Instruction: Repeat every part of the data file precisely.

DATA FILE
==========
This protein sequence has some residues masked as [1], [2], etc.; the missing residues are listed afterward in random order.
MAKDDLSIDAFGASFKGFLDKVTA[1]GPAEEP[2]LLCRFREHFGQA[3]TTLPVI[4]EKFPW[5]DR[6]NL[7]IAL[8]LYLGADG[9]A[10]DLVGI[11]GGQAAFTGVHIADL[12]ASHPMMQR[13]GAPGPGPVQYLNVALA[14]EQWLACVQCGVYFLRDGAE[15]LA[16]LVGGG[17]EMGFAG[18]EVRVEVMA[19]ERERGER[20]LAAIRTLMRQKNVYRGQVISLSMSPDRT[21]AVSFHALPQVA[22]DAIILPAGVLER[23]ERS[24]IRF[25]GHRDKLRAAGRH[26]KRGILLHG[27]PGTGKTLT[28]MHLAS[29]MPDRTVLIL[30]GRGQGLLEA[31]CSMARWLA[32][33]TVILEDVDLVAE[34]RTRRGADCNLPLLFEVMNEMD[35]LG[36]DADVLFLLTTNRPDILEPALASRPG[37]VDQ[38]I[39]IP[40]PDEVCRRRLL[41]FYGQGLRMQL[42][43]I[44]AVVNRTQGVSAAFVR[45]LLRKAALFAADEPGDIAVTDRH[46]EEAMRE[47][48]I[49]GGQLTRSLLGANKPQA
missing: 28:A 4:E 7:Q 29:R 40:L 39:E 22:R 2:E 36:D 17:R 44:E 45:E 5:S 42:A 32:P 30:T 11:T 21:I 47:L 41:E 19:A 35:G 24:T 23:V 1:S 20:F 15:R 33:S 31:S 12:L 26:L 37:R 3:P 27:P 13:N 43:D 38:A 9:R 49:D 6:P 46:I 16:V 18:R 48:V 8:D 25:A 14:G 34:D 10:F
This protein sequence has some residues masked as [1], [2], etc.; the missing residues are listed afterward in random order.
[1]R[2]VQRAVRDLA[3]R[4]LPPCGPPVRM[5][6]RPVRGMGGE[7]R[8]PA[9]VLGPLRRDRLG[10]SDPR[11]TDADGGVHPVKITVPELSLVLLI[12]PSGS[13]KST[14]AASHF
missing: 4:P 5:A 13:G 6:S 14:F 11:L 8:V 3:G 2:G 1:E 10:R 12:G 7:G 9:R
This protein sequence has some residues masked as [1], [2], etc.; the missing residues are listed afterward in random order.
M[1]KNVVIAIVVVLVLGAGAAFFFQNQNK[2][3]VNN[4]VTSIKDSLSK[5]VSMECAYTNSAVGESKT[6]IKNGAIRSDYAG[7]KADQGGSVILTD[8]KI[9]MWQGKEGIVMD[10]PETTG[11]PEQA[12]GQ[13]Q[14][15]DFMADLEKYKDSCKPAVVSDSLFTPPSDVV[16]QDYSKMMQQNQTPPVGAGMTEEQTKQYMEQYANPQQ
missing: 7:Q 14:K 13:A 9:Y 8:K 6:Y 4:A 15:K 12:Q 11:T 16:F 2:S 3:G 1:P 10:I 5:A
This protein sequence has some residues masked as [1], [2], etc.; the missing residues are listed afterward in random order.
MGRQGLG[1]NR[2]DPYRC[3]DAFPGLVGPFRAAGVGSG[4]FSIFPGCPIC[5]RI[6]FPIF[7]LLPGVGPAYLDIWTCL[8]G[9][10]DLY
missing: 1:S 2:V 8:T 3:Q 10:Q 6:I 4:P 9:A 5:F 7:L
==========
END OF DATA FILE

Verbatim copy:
This protein sequence has some residues masked as [1], [2], etc.; the missing residues are listed afterward in random order.
MAKDDLSIDAFGASFKGFLDKVTA[1]GPAEEP[2]LLCRFREHFGQA[3]TTLPVI[4]EKFPW[5]DR[6]NL[7]IAL[8]LYLGADG[9]A[10]DLVGI[11]GGQAAFTGVHIADL[12]ASHPMMQR[13]GAPGPGPVQYLNVALA[14]EQWLACVQCGVYFLRDGAE[15]LA[16]LVGGG[17]EMGFAG[18]EVRVEVMA[19]ERERGER[20]LAAIRTLMRQKNVYRGQVISLSMSPDRT[21]AVSFHALPQVA[22]DAIILPAGVLER[23]ERS[24]IRF[25]GHRDKLRAAGRH[26]KRGILLHG[27]PGTGKTLT[28]MHLAS[29]MPDRTVLIL[30]GRGQGLLEA[31]CSMARWLA[32][33]TVILEDVDLVAE[34]RTRRGADCNLPLLFEVMNEMD[35]LG[36]DADVLFLLTTNRPDILEPALASRPG[37]VDQ[38]I[39]IP[40]PDEVCRRRLL[41]FYGQGLRMQL[42][43]I[44]AVVNRTQGVSAAFVR[45]LLRKAALFAADEPGDIAVTDRH[46]EEAMRE[47][48]I[49]GGQLTRSLLGANKPQA
missing: 28:A 4:E 7:Q 29:R 40:L 39:E 22:R 2:E 36:D 17:R 44:E 45:E 5:S 42:A 32:P 30:T 11:T 21:I 47:L 41:E 19:A 35:G 24:T 23:V 1:S 20:F 15:R 33:S 31:S 12:L 26:L 37:R 3:P 27:P 13:N 43:D 38:A 9:R 49:D 6:P 46:I 16:V 18:R 48:V 8:D 25:A 14:G 34:D 10:F
This protein sequence has some residues masked as [1], [2], etc.; the missing residues are listed afterward in random order.
[1]R[2]VQRAVRDLA[3]R[4]LPPCGPPVRM[5][6]RPVRGMGGE[7]R[8]PA[9]VLGPLRRDRLG[10]SDPR[11]TDADGGVHPVKITVPELSLVLLI[12]PSGS[13]KST[14]AASHF
missing: 4:P 5:A 13:G 6:S 14:F 11:L 8:V 3:G 2:G 1:E 10:R 12:G 7:G 9:R
This protein sequence has some residues masked as [1], [2], etc.; the missing residues are listed afterward in random order.
M[1]KNVVIAIVVVLVLGAGAAFFFQNQNK[2][3]VNN[4]VTSIKDSLSK[5]VSMECAYTNSAVGESKT[6]IKNGAIRSDYAG[7]KADQGGSVILTD[8]KI[9]MWQGKEGIVMD[10]PETTG[11]PEQA[12]GQ[13]Q[14][15]DFMADLEKYKDSCKPAVVSDSLFTPPSDVV[16]QDYSKMMQQNQTPPVGAGMTEEQTKQYMEQYANPQQ
missing: 7:Q 14:K 13:A 9:Y 8:K 6:Y 4:A 15:K 12:Q 11:T 16:F 2:S 3:G 1:P 10:I 5:A
This protein sequence has some residues masked as [1], [2], etc.; the missing residues are listed afterward in random order.
MGRQGLG[1]NR[2]DPYRC[3]DAFPGLVGPFRAAGVGSG[4]FSIFPGCPIC[5]RI[6]FPIF[7]LLPGVGPAYLDIWTCL[8]G[9][10]DLY
missing: 1:S 2:V 8:T 3:Q 10:Q 6:I 4:P 9:A 5:F 7:L